Correlative conjunctions work in pairs to relate one element in a sentence to another. They work in pairs such as ‘both/and’, ‘not only/but also’, and must be used in different places in a sentence for them to work. No commas are used unless the two elements being joined are independent clauses.

Below are some examples:

As many/as-There are as many chairs as there are guests.
-We have as many plates as we need.
Barely/when-We had barely finished the match when it started to rain.
-I had barely opened my computer when the boss arrived.
Both/and-Emma liked both the location and the restaurant.
Both the father and the son are tall.
Between/and-Between travel and work he had a tiring schedule.
-It was difficult to choose between the peach tart and the strawberry pavlova.
Either/or-Tom usually either walks to work or takes his bicycle.
Either you stop making noise or you go to your room.
Hardly/when-The teacher had hardly begun to speak when he was interrupted.
-I had hardly started to show the graphs when the lights went off.
Neither/nor-Hugo was neither willing nor able to chair the meeting.
-He bought neither the red nor the blue jacket.
Not/but-The problem is not a lack of money but a lack of planning.
-It’s not a question of difficulty but a fear of making a mistake.
Not only/but also-Diana not only plays the piano but also sings.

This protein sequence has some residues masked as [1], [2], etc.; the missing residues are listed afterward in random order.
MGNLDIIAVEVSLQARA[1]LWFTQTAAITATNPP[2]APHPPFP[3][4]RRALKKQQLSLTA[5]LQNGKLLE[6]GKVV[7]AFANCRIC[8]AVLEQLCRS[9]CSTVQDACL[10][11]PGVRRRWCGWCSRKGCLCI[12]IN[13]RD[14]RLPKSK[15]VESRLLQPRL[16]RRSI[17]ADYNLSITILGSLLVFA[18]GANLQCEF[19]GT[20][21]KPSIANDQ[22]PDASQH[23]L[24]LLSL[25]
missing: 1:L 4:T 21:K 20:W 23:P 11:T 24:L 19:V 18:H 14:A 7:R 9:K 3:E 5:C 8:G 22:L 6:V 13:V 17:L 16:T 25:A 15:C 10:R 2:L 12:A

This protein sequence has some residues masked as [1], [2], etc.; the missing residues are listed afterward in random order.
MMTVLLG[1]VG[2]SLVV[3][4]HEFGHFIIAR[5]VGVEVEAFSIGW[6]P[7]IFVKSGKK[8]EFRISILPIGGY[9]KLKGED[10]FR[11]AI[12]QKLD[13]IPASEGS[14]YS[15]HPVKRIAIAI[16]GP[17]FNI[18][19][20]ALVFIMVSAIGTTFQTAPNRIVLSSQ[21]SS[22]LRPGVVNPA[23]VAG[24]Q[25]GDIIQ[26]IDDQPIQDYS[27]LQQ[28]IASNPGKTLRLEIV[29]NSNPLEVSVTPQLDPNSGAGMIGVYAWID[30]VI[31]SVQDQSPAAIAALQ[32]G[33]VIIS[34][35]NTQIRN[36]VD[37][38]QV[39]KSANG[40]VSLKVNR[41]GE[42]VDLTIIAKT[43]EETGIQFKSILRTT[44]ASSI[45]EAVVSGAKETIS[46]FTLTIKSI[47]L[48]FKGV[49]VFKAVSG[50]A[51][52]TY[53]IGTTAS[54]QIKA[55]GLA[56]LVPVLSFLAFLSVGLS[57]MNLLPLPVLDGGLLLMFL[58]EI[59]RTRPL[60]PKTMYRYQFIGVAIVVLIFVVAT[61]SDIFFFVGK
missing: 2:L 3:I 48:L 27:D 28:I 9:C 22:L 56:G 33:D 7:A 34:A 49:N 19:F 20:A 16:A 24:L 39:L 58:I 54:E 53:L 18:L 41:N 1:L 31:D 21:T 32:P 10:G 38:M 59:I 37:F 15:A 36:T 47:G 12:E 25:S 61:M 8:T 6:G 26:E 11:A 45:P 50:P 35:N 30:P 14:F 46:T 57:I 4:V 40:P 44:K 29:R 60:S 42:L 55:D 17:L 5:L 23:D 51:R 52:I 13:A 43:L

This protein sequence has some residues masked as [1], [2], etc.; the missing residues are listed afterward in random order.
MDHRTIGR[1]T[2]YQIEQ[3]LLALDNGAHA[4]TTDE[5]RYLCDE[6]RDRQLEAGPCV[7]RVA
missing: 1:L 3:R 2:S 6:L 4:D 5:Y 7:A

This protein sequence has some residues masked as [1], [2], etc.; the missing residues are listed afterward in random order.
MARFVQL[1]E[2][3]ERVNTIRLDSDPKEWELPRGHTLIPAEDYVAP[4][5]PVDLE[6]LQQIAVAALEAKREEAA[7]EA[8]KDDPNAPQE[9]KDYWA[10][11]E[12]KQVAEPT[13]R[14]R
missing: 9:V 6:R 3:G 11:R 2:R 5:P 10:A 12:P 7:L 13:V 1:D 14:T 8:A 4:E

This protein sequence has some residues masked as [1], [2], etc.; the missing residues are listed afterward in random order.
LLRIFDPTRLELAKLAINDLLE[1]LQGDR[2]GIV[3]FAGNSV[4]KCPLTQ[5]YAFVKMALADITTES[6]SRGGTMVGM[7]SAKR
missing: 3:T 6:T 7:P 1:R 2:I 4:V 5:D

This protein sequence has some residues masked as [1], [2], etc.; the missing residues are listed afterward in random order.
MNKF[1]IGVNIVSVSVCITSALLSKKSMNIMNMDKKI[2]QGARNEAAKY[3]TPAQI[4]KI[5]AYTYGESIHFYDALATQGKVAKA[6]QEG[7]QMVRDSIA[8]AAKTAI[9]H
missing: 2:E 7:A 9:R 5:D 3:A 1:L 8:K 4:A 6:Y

Not only am I going to buy a dress but also shoes to match.
No sooner/thanNo sooner had I arrived than they all started to argue.
-The boy had no sooner started to explain than his mother got angry.
Rather/than-They’d rather go to the beach than play tennis.
-I’d rather live in the country than in the city.
Scarcely/when-We had scarcely started our meal when the phone rang.
-Tom had scarcely reached the intersection when the car broke down.
So/that-The girl was so weak that she could hardly lift her head.
-The road was so icy that it was dangerous to drive.
Such/that-It was such a cold day that we decided to stay indoors.
-He had such a headache that he couldn’t concentrate.
What with/and-What with her job and the children she doesn’t have much free time.
What with the virus and the bad weather we were confined indoors for weeks.
Whether/or-Jack didn’t know whether to call or to send a letter.
-You’ve got to go to school whether you like it or not.